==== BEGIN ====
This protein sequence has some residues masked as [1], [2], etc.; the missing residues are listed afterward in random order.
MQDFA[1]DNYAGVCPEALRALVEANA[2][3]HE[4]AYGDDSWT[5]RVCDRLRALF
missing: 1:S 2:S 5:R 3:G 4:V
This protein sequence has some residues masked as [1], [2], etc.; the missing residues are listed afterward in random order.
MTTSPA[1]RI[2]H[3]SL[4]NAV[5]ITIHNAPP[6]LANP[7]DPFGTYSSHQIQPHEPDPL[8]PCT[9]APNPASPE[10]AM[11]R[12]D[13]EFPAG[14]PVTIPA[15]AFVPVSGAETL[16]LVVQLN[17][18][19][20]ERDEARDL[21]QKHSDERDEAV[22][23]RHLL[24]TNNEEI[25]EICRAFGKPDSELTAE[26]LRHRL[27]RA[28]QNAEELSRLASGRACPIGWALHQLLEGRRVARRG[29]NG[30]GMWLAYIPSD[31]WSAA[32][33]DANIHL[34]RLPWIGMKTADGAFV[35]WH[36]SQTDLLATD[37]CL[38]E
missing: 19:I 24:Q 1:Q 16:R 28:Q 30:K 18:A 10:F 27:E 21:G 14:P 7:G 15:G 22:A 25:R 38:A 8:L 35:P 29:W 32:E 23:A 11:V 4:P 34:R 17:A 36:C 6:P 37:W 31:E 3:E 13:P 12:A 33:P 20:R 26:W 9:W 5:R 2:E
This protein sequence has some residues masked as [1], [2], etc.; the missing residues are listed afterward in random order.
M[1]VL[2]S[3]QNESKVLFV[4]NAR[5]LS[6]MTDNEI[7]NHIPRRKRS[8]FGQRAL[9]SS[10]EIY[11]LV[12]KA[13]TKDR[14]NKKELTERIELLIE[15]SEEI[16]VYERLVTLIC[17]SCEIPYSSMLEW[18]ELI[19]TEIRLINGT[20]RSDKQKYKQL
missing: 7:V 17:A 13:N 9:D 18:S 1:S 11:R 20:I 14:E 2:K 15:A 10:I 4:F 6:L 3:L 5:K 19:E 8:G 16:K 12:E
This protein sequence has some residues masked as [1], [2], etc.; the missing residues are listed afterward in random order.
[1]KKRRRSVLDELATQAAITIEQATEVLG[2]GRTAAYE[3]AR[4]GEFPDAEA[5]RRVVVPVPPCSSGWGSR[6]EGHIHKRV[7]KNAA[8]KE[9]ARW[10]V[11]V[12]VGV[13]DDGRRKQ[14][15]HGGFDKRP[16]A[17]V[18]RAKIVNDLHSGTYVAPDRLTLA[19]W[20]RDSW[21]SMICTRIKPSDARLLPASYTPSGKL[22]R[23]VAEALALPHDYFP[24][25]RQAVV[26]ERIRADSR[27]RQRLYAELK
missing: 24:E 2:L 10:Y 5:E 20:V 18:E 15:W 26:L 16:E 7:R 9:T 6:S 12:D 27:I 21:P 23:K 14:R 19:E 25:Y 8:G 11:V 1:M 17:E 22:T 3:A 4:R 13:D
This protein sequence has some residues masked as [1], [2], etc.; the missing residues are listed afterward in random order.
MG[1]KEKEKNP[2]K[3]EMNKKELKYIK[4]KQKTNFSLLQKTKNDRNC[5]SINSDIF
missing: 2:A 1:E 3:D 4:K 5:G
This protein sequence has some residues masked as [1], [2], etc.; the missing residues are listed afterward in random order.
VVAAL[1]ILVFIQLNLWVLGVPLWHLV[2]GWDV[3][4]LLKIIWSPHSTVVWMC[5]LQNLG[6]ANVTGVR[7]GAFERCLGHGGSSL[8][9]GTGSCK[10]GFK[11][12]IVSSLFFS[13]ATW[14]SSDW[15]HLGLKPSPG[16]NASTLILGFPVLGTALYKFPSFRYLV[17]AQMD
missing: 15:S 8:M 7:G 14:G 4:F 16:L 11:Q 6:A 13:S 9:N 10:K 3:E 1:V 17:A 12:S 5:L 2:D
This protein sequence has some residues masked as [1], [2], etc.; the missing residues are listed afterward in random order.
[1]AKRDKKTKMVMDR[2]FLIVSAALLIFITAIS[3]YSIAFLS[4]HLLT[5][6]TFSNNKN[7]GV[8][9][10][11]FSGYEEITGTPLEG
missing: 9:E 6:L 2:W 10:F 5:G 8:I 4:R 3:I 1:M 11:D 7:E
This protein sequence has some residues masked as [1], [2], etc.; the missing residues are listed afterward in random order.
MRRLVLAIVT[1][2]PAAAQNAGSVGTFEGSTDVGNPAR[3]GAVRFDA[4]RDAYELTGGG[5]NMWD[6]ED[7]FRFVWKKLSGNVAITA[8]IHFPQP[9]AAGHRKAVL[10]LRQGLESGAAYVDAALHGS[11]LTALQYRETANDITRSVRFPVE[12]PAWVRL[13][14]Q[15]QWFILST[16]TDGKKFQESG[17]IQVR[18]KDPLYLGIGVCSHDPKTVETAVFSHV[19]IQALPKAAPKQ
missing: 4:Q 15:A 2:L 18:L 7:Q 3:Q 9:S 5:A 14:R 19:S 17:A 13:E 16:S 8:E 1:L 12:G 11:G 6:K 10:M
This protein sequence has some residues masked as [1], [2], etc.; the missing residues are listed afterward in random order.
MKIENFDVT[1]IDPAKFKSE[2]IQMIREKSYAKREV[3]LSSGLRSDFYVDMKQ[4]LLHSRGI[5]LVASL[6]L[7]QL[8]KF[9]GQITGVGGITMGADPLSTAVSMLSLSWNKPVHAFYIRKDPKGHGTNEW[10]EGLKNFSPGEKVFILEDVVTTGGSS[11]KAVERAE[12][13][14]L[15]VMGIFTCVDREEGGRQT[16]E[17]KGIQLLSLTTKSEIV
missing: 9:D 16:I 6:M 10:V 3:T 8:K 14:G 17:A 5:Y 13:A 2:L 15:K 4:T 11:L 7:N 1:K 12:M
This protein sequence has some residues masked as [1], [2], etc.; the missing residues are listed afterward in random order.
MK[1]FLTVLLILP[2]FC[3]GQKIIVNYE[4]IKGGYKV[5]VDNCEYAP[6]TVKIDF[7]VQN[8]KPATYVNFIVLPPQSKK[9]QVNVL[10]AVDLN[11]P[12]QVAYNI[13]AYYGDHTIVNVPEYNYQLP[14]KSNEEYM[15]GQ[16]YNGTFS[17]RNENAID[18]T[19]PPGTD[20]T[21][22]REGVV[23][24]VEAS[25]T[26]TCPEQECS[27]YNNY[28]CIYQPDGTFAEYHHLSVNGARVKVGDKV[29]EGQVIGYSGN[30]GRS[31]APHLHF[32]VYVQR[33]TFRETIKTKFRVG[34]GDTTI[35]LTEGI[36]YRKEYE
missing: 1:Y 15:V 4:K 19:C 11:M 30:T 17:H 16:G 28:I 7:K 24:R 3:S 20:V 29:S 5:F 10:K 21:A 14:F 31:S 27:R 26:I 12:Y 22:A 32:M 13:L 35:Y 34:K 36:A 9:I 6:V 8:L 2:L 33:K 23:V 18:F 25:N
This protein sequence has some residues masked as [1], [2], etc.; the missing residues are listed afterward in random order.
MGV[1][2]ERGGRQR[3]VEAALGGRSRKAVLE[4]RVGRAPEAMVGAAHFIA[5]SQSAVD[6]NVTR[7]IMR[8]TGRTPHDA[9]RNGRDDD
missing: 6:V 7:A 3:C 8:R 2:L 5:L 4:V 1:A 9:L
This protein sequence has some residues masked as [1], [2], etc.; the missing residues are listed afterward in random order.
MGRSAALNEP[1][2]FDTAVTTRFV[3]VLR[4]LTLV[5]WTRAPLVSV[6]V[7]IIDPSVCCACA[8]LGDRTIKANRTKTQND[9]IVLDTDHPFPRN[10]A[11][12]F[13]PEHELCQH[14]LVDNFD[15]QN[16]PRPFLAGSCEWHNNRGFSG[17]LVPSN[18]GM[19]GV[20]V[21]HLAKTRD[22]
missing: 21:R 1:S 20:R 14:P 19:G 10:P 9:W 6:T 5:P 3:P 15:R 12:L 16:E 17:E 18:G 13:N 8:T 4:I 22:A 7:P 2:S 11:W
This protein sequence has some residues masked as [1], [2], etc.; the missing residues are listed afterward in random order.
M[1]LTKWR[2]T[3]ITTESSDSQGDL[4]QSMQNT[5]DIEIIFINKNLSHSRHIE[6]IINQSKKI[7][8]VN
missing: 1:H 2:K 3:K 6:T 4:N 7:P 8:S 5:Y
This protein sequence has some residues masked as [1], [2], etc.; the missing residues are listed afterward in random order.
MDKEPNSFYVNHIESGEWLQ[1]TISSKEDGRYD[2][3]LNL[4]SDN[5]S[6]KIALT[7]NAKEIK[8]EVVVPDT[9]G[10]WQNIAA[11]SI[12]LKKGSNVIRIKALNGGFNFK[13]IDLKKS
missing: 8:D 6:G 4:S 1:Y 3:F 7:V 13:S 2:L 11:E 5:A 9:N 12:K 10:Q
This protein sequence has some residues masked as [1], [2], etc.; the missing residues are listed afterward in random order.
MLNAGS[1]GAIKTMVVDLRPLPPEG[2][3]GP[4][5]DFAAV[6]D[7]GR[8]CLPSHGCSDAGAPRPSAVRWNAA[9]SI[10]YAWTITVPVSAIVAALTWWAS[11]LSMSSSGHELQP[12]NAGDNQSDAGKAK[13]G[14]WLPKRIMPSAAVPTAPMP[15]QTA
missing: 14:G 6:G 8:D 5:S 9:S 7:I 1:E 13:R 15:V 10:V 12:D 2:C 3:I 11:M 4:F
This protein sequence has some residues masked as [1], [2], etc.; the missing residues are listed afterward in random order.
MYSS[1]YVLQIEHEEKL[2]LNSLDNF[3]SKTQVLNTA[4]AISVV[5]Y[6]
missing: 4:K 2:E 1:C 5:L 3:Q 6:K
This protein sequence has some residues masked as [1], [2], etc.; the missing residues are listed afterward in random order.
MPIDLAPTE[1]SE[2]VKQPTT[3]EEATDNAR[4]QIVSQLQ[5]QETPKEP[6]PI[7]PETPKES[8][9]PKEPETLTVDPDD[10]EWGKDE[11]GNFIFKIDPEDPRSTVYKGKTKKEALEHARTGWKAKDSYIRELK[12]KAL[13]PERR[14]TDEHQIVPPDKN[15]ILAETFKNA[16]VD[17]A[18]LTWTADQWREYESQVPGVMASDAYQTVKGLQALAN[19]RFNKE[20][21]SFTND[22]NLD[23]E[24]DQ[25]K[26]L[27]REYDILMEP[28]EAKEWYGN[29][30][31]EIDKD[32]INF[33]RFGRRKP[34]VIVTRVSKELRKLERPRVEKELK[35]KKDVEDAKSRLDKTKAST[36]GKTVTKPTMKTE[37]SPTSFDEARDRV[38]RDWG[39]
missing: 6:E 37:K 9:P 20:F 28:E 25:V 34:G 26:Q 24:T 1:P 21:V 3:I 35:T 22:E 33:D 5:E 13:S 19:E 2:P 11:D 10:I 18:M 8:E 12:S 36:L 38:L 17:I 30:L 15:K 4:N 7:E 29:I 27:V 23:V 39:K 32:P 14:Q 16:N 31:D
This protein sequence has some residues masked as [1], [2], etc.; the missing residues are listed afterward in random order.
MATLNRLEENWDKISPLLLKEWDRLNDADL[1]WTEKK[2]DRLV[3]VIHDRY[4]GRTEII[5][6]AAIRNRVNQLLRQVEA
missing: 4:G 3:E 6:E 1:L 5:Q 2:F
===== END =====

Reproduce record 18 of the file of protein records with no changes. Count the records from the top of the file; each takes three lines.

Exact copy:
This protein sequence has some residues masked as [1], [2], etc.; the missing residues are listed afterward in random order.
MATLNRLEENWDKISPLLLKEWDRLNDADL[1]WTEKK[2]DRLV[3]VIHDRY[4]GRTEII[5][6]AAIRNRVNQLLRQVEA
missing: 4:G 3:E 6:E 1:L 5:Q 2:F